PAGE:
President Vladimir Putin faced criticism Thursday for causing long lines at a mass grave for victims of the Siege of Leningrad to commemorate the 78th anniversary of its lifting, sparking a rebuffal from the Kremlin.
A photo shared by the Podyom news website showed Putin walking on the grounds of the Piskaryovskoye Memorial Cemetery in northern St. Petersburg while other mourners looked on from behind a fence.
“It’s closed on all sides,” a woman who introduced herself as 89-year-old blockade survivor Anastasia Petrovna told Vedomosti business daily reporter Svyatoslav Afonkin’s colleague.
“I came on foot to lay three flowers, but as you can see I can’t pass,” she said in an audio recording of the conversation posted to Afonkin’s Telegram channel.
St. Petersburg’s Bumaga news outlet reported that the Piskaryovskoye Cemetery informed it by phone that the site would be closed until 3:00 p.m. Moscow time.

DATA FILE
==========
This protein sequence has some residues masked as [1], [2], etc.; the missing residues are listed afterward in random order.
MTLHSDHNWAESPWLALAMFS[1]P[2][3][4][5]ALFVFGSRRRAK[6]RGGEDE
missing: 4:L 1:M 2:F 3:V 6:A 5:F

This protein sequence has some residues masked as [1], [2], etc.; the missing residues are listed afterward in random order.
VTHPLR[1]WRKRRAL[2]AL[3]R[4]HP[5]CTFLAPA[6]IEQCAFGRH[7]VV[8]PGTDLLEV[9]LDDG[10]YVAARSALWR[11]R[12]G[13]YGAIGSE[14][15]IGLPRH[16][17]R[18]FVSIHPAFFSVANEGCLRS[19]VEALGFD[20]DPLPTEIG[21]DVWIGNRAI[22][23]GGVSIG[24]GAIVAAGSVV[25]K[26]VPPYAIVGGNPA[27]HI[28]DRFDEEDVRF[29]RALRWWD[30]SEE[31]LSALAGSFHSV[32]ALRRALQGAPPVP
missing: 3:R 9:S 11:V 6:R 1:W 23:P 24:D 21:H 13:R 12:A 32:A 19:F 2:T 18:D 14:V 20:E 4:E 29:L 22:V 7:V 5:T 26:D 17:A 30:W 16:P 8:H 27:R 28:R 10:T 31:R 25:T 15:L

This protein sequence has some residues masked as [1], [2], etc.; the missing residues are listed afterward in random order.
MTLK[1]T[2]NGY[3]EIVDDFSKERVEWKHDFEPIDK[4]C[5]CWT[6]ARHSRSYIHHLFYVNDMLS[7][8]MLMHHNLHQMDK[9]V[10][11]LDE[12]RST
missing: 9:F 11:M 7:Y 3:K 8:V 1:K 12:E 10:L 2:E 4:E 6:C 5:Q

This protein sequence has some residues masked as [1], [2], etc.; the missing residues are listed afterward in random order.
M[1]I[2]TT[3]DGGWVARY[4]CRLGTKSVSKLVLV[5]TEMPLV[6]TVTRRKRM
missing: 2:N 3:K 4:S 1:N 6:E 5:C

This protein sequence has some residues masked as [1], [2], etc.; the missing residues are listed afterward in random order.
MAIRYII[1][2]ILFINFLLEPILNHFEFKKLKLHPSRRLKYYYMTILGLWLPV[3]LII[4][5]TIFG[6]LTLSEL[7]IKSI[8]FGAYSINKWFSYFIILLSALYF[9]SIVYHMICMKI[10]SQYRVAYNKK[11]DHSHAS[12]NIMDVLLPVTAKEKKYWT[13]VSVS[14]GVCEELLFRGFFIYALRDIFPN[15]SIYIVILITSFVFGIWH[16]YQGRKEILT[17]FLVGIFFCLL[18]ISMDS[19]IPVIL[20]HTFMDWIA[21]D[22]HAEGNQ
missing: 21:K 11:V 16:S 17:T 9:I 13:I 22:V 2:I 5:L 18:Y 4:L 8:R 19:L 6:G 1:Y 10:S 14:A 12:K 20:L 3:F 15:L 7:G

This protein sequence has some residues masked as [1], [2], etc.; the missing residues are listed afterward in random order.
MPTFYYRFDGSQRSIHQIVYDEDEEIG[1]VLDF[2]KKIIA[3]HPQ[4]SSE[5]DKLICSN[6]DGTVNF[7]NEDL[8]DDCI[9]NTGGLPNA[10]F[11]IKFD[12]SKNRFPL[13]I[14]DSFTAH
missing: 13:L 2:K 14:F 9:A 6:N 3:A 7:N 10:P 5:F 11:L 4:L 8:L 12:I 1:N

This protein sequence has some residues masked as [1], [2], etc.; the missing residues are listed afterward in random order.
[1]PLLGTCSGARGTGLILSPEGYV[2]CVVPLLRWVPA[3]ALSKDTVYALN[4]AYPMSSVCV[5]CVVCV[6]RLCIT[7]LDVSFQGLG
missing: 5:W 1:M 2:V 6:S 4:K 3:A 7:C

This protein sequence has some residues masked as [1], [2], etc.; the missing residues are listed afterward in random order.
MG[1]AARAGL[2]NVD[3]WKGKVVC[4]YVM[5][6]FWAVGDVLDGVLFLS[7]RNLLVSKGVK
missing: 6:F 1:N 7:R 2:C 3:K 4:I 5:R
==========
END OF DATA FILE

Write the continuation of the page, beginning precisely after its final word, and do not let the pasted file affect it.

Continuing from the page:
“The tsar has arrived and the entrance is closed for half a day due to ‘covid.’ Thank you, Vladimir Vladimirovich [Putin], that’s very patriotic,” St. Petersburg guide Dmitry Beryozin wrote in an Instagram Story.
The Kremlin denied that entry was blocked into the mass grave where up to 500,000 victims of the siege lay buried.
“There were no closures whatsoever,” Putin’s spokesman Dmitry Peskov was quoted by Podyom as saying to reporters.
“They were only asked to wait a little bit while Putin laid flowers, but even that took no more than 10 minutes,” he added.
“Everyone continued calmly afterward, so [the criticism] doesn’t comport with reality.”
Up to 1 million residents of Soviet Leningrad died from hunger, disease and Nazi shelling during the 872 days of the siege between 1941 and 1944 in World War II.